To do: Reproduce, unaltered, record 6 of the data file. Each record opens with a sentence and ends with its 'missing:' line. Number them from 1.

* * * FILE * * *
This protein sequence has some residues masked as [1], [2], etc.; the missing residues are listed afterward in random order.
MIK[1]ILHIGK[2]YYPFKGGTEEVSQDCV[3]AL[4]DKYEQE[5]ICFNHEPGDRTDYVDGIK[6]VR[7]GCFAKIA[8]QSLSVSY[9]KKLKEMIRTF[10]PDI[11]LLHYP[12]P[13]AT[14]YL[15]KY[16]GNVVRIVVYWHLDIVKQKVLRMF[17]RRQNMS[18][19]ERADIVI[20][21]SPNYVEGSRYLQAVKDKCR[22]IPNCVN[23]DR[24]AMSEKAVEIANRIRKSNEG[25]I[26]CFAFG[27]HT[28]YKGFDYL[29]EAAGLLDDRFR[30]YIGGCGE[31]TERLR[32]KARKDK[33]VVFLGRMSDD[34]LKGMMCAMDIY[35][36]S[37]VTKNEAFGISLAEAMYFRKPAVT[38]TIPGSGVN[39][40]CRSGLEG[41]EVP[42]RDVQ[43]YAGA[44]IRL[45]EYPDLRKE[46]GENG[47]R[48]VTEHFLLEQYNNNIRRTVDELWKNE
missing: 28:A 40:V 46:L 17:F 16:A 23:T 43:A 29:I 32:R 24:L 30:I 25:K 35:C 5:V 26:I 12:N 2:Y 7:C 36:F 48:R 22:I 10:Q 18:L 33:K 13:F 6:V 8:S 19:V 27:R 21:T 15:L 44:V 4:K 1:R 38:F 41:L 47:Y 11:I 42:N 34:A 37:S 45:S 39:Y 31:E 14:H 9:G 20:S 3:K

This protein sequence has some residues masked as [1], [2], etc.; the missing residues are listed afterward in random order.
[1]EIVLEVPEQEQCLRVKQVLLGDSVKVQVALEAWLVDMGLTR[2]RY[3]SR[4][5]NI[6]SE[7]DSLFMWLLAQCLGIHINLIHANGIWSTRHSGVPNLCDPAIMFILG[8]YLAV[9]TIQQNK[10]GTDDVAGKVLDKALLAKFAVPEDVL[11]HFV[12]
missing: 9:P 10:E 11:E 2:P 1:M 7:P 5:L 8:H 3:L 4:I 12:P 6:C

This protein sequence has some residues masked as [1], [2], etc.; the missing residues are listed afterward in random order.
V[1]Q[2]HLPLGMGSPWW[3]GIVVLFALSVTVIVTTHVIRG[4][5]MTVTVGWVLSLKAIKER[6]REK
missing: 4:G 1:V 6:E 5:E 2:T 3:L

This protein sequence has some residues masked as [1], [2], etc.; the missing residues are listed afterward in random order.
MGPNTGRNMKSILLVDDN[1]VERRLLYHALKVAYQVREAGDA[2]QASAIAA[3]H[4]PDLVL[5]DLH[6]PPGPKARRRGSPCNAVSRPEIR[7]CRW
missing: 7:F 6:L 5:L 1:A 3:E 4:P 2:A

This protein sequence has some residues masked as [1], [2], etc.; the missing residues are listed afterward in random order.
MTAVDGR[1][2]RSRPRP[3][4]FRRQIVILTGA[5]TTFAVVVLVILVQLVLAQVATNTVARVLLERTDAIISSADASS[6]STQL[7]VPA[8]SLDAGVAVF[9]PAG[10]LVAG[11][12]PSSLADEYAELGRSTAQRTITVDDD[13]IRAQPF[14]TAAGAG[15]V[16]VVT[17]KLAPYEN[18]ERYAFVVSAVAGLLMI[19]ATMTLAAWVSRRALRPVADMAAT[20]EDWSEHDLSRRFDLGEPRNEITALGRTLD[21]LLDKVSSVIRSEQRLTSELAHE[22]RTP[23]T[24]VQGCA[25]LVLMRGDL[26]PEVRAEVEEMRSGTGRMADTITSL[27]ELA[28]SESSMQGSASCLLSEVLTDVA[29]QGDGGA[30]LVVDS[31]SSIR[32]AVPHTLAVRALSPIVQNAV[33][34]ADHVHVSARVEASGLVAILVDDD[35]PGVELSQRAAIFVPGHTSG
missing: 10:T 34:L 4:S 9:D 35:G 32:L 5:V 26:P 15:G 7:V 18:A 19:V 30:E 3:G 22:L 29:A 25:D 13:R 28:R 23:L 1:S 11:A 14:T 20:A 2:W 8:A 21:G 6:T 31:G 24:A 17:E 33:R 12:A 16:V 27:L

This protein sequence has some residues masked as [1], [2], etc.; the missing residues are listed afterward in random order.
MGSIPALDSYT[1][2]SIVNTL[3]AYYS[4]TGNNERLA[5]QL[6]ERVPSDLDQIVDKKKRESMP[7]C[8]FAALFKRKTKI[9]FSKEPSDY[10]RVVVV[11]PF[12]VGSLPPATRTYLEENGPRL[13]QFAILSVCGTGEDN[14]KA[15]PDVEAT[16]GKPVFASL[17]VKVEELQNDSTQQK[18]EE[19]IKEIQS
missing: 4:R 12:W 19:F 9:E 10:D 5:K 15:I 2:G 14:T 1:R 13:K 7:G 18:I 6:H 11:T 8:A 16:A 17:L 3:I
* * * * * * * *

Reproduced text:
This protein sequence has some residues masked as [1], [2], etc.; the missing residues are listed afterward in random order.
MGSIPALDSYT[1][2]SIVNTL[3]AYYS[4]TGNNERLA[5]QL[6]ERVPSDLDQIVDKKKRESMP[7]C[8]FAALFKRKTKI[9]FSKEPSDY[10]RVVVV[11]PF[12]VGSLPPATRTYLEENGPRL[13]QFAILSVCGTGEDN[14]KA[15]PDVEAT[16]GKPVFASL[17]VKVEELQNDSTQQK[18]EE[19]IKEIQS
missing: 4:R 12:W 19:F 9:E 10:D 5:K 15:I 2:G 14:T 1:R 13:K 7:G 18:I 6:H 11:T 8:A 16:A 17:L 3:I